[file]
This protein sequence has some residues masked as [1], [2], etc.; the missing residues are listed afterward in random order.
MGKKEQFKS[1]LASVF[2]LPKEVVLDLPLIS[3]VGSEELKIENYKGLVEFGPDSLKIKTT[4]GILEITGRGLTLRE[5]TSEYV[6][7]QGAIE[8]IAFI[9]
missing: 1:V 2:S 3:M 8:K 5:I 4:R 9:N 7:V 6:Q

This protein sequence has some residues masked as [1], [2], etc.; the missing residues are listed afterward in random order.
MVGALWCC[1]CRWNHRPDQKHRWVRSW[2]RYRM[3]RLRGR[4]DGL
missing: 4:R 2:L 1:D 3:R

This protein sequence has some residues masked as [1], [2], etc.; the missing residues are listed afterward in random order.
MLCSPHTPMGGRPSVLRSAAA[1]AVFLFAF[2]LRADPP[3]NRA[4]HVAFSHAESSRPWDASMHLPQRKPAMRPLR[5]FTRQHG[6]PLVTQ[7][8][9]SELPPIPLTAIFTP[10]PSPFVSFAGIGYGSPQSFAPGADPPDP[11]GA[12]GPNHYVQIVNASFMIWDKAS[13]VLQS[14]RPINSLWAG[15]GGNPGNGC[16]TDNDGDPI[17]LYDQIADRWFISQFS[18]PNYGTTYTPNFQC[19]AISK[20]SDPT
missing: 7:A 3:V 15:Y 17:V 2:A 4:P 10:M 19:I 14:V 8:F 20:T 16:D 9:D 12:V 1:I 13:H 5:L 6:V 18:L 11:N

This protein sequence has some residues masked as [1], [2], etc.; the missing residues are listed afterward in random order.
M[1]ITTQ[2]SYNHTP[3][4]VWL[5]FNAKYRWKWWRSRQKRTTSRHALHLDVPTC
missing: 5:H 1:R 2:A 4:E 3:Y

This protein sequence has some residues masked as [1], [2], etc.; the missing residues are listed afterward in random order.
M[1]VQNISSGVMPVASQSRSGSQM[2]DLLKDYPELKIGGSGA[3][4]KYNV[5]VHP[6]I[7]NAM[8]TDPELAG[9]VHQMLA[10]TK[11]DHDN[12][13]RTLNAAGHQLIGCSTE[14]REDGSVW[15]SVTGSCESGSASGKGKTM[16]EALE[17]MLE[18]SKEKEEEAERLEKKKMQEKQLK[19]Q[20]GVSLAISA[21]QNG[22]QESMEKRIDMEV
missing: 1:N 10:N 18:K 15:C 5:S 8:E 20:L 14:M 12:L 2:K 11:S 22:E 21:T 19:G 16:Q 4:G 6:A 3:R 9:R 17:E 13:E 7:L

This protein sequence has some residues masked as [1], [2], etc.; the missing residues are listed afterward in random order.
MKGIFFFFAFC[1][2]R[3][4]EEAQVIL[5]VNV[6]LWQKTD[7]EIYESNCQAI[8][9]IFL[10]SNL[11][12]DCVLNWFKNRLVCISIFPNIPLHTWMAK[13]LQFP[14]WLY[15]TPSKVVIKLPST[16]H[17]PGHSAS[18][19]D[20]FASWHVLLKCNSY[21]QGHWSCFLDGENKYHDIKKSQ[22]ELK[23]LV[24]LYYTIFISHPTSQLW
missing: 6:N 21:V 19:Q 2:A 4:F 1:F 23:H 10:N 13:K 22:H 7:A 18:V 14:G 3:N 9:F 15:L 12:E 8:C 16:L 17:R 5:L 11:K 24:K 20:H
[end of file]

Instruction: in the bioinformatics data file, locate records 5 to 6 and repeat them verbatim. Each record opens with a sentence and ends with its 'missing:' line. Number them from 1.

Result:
This protein sequence has some residues masked as [1], [2], etc.; the missing residues are listed afterward in random order.
M[1]VQNISSGVMPVASQSRSGSQM[2]DLLKDYPELKIGGSGA[3][4]KYNV[5]VHP[6]I[7]NAM[8]TDPELAG[9]VHQMLA[10]TK[11]DHDN[12][13]RTLNAAGHQLIGCSTE[14]REDGSVW[15]SVTGSCESGSASGKGKTM[16]EALE[17]MLE[18]SKEKEEEAERLEKKKMQEKQLK[19]Q[20]GVSLAISA[21]QNG[22]QESMEKRIDMEV
missing: 1:N 10:N 18:K 15:C 5:S 8:E 20:L 14:M 12:L 2:K 11:S 22:E 21:T 19:G 16:Q 4:G 6:A 3:R 9:R 17:E 13:E 7:L

This protein sequence has some residues masked as [1], [2], etc.; the missing residues are listed afterward in random order.
MKGIFFFFAFC[1][2]R[3][4]EEAQVIL[5]VNV[6]LWQKTD[7]EIYESNCQAI[8][9]IFL[10]SNL[11][12]DCVLNWFKNRLVCISIFPNIPLHTWMAK[13]LQFP[14]WLY[15]TPSKVVIKLPST[16]H[17]PGHSAS[18][19]D[20]FASWHVLLKCNSY[21]QGHWSCFLDGENKYHDIKKSQ[22]ELK[23]LV[24]LYYTIFISHPTSQLW
missing: 6:N 21:V 19:Q 2:A 4:F 1:F 23:H 10:N 13:K 22:H 7:A 18:V 14:G 3:N 9:F 15:L 12:E 8:C 16:L 17:R 5:L 11:K 24:K 20:H